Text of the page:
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Ruth starts to paste a welcoming smile on her face but it is frozen by Phil’s next words.
‘This is Detective Chief Inspector Harry Nelson. He wants to talk to you about a murder.’
‘Suspected murder,’ Detective Chief Inspector Harry Nelson says quickly. …
‘We’ve found some bones,’ he says. ‘They seem to be a child’s but they look old. I need to know how old.’
Ruth is silent but Phil chirps in eagerly.
‘Where did you find them, Inspector?’
‘Near the bird sanctuary. Saltmarsh.’
Phil looks at Ruth. ‘But that’s right where you …’
‘I know it,’ Ruth cuts in. ‘What makes you think the bones look old?’
‘They’re brown, discoloured, but they look in good condition. I thought that was your area,’ he says, suddenly aggressive. …
‘Will you come and look?’ Nelson interrupts.
Ruth pretends to consider but, of course, she is utterly fascinated. Bones! On the Saltmarsh! Where she did that first unforgettable dig with Eric. It could be anything. It could be a find. It could be …
‘You suspect it’s a murder?’ she asks.
Nelson looks uncomfortable for the first time. ‘I’d rather not say,’ he says heavily, ‘not at the present time.’ …
‘I’ll send a car for you at twelve,’ says Nelson.
Much to Ruth’s secret disappointment, Nelson does not send a police car complete with flashing blue light.
from: The Crossing Places
The Happy Archaeologist
Actually Dr. Ruth Galloway is a happy woman. She loves her job as a forensic archaeologist and her teaching at the university. She enjoys digging up any bones or other artefacts. Although only forty years old she’s got a good reputation in the scientific world and always works on new publications about archaeological findings.
At the same time she seems lonely. She found a small cottage not far from the coast amid the saltmarsh, a godforsaken place, where only her cats and some weekend/summer guests nearby keep her company. Her parents live in London as ever. The relationship isn’t so good because her parents are Born Again Christians and would like her to marry, abandon any career and concentrate on having babies. Bad luck.
Throughout the whole series spanning about ten years so far there are two plot lines: of course there is the crime case, a murder or whatever in each volume, and there is Ruth’s private life which is more interesting than you might think after the introduction at the beginning.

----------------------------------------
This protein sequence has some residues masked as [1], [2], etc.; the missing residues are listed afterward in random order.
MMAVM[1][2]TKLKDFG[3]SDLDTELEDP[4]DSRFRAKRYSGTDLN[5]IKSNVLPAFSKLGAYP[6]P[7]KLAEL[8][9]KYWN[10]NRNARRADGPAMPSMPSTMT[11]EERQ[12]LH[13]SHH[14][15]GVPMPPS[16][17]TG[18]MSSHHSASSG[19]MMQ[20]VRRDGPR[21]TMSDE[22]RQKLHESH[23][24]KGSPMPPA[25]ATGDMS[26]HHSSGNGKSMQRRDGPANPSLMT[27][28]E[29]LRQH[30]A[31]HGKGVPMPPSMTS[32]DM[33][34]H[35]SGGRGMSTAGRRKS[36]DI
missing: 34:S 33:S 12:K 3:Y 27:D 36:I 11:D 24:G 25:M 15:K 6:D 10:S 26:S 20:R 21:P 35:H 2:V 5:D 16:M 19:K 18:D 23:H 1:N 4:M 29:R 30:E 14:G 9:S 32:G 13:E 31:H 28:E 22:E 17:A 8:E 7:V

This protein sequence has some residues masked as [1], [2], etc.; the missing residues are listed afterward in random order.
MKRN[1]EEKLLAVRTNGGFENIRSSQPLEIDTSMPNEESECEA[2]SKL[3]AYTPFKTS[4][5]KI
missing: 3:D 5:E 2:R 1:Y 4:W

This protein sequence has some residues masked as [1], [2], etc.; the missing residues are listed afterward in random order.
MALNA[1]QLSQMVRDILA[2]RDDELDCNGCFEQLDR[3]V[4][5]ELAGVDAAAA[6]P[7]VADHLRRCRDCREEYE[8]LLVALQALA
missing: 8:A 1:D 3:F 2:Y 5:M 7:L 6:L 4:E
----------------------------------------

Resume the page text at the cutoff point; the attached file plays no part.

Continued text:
The private life …
Ruth lives together with her two cats in a cottage on the saltmarsh. (Later it’s only one cat left!) She’s the down-to-earth type with comfortable clothes because she’s … overweight. Having years of experience with trying to lose weight … she doesn’t care any longer. About a year later Kate is born, Ruth’s daughter, out of an one-night-stand, totally unplanned. Guess who the father might be. It’s DCI Harry Nelson.
Nelson is married with two children, two teenage girls. His wife is gorgeous. Divorce? Nelson thinks it would be difficult … although he learns that his wife has an affair with a colleague of him, who unfortunately dies in the line of duty. Soon afterwards his wife gets pregnant and Harry becomes the father of a little son. From this point in time there is no more pondering about a divorce and living with Ruth. Nevertheless Nelson is keen on caring for Kate …
Of course all is revealed somehow little by little and some sort of patchwork family life evolves. Be sure that always somebody isn’t fine with the whole situation, if Ruth, if Nelson, if Nelson’s daughters … Ruth for her part meets men which like her resp. fall in love with her and vice versa. As a whole it’s an interesting family mess which happens during the following years.
Ruth is lonely? Doesn’t seem so … especially when taking into account her private friends like Cathbad, the Druid, and his entourage, her colleagues at university and finally all the investigators of the police who definitely like her – whatever happened between her and their DCI boss. So after all these years Ruth seems happy and no longer lonely. (I think the private story will continue and always be good for a surprise.)
Nelson and Ruth meet because of bones found in the saltmarsh. The story leads to unravelling the mystery of a lost child years ago and dealing with recent murders who shall cover the tracks. They form an effective team.
It happens during the following years that there are more bones to unearth, more murders to investigate, more foul play around Norfolk’s coast, small villages, old churches, digging sites … The cases always end up on Nelson’s desk. Nelson always relies on Ruth and her experience concerning forensic analysis – and Ruth enjoys it although she often risks a lot when intermingling into ongoing investigations.
The cases are no plushy, cosy investigations: the cases seem real and brutal. In short: in this series people don’t kill out of boredom, but out of very special objectives. (You may substitute killing for abduction, child molestation etc.) If you think that the main focus of the series is the evolution of the family mess – no: the main part is always the crime. However, the private lifes of all people around Ruth are involved and sometimes at risk. It’s like a blueprint for telling crime fiction imbedded in daily life and the private world of the investigating officers.
What else? The novels are suspense-packed: the best criteria for more to come.